Potato farmers peeved
A poor produce this year and lack of access to cold storage facilities have been disastrous for West Bengal’s small potato farmers, reports Snigdhendu Bhattacharya. See graphicskolkata Updated: Nov 20, 2009 01:06 IST
The humble potato or aloo —whether it’s made into the exotic Kashmiri dum aloo or used to prepare the plainer baingan aloo — is an essential part of our dinner tables.
At Rs 22-24 per kg, the retail price of potatoes has more than tripled in six months, and is pinching middle-class pockets.
And yet, the price rise has brought little cheer to the potato cultivator.
West Bengal, the second largest potato producing state in India after Uttar Pradesh, had a disastrous crop this year. The state harvested a total produce of 5.8 million tonne this year, 23 per cent lower than the state's 10-year average of 7.5 million tonne.
About 390,000 hectares are under potato production in the state, most of it in the southern districts of Hooghly and Bardhaman.
A bad year for the crop and lack of access to modern storage facilities are working against potato farmers.
Small farmers with limited finances are the worst affected.
Hari Koley, a 55-year old marginal farmer from Singur in Hooghly, about 55 km north of Kolkata, planted potato on his seven cottah (5,040 sq ft) plot late last year.
Koley noticed that the output was less than in previous years.
In February-March, Koley suspected that the crop would suffer this year and lead to a rise in prices. “Everybody was complaining of poor crop due to blight (a common disease that affects potato crops), and the expectation of a price rise got stronger,” he said.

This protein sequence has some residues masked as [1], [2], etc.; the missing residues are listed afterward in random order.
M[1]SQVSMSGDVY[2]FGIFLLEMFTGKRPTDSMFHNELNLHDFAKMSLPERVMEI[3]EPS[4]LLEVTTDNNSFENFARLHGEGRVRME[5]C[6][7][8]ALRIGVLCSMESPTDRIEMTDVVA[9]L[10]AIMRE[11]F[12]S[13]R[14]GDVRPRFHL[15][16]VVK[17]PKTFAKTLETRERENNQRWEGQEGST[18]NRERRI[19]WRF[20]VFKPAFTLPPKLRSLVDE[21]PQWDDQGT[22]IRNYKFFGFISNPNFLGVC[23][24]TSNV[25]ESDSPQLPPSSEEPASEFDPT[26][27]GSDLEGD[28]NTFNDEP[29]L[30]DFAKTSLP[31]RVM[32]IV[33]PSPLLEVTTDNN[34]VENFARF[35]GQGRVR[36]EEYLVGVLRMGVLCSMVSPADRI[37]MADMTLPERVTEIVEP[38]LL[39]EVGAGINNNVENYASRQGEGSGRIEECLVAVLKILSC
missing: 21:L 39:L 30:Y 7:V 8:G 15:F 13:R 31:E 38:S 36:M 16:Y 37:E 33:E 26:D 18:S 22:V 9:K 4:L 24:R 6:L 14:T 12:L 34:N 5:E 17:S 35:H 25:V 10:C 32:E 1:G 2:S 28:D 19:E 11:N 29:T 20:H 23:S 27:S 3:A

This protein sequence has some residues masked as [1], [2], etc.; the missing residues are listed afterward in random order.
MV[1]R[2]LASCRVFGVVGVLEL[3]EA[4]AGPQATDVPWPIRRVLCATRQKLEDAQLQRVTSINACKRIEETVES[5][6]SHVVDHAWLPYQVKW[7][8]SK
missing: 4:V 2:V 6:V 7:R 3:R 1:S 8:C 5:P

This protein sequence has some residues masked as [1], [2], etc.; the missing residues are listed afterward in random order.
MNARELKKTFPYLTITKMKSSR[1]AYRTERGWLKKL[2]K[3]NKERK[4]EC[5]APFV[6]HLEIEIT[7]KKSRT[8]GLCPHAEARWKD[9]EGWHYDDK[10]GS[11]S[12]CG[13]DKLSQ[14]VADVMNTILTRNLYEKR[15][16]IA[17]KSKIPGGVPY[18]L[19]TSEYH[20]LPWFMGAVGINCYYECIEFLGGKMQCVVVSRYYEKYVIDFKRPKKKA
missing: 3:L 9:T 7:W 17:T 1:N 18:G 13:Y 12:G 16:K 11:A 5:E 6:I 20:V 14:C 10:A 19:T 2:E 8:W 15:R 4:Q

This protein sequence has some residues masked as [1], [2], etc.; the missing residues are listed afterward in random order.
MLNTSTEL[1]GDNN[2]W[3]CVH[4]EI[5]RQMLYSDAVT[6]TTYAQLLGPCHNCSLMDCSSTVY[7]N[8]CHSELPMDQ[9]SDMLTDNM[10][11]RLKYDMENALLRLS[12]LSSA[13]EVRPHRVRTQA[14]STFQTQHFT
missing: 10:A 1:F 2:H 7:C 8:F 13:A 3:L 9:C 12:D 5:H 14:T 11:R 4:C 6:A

He had to sell the entire produce at the beginning of the season — February and March — because he couldn’t afford to hire cold storage facilities.
Koley also had to return the loan to his moneylender by March 31. “If I failed, the 7.2 per cent monthly interest rate would have finished me,” he said.
Koley, who has a family of five, says he managed a profit — of Rs 500. “Thank God, I suffered no loss,” he said.
Farmers who can afford cold storage are able to hold on to their produce and sell them later when the prices are higher.
Kalyan Barui (48), a resident of Tarakeswar, 20 km from Singur, cultivated potato on 20 bighas (6.6 acres) for this year. He sold only half his produce at the beginning of the season at Rs 250-300 per packet and kept 400 packets in cold storage "so that they could be sold later when the price rose", he said.
Smaller farmers have also been singed by the rise in input costs.
“The prices of all inputs — seeds, pesticides, irrigation, fertiliser, electricity, labour charge — have gone up,” said Becharam Manna, vice-chairman of the Singur Panchayat Samiti. Manna said a 50-kg packet of a particular fertiliser produced by a famous brand cost Rs 374.24, but farmers were forced to buy it at Rs 525 from the black market.
“Farmers cannot profit until the government intervenes to reduce the production cost,” said Barui. “The state government announced a (relief) package in the middle of the season but they benefit only the middlemen and the cold storage owners because they pick up all the produced crop at the very beginning of season.”
Farmers are dependent on agricultural cooperatives for loans and procurement of seeds, fertiliser and pesticides at the market rates, said Bhagirath Maity (45), secretary of Singur's Anandanagar Agricultural Development Cooperative, which has about 1,400 members. But he admitted, “We are not strong enough to maintain the supply according to the demand.”
Black marketers step in to fill this vacuum.
If poor potato farmers don’t have access to input materials at reasonable rates and state-of-the-art storage facilities, they will continue to be at the mercy of black marketers and moneylenders.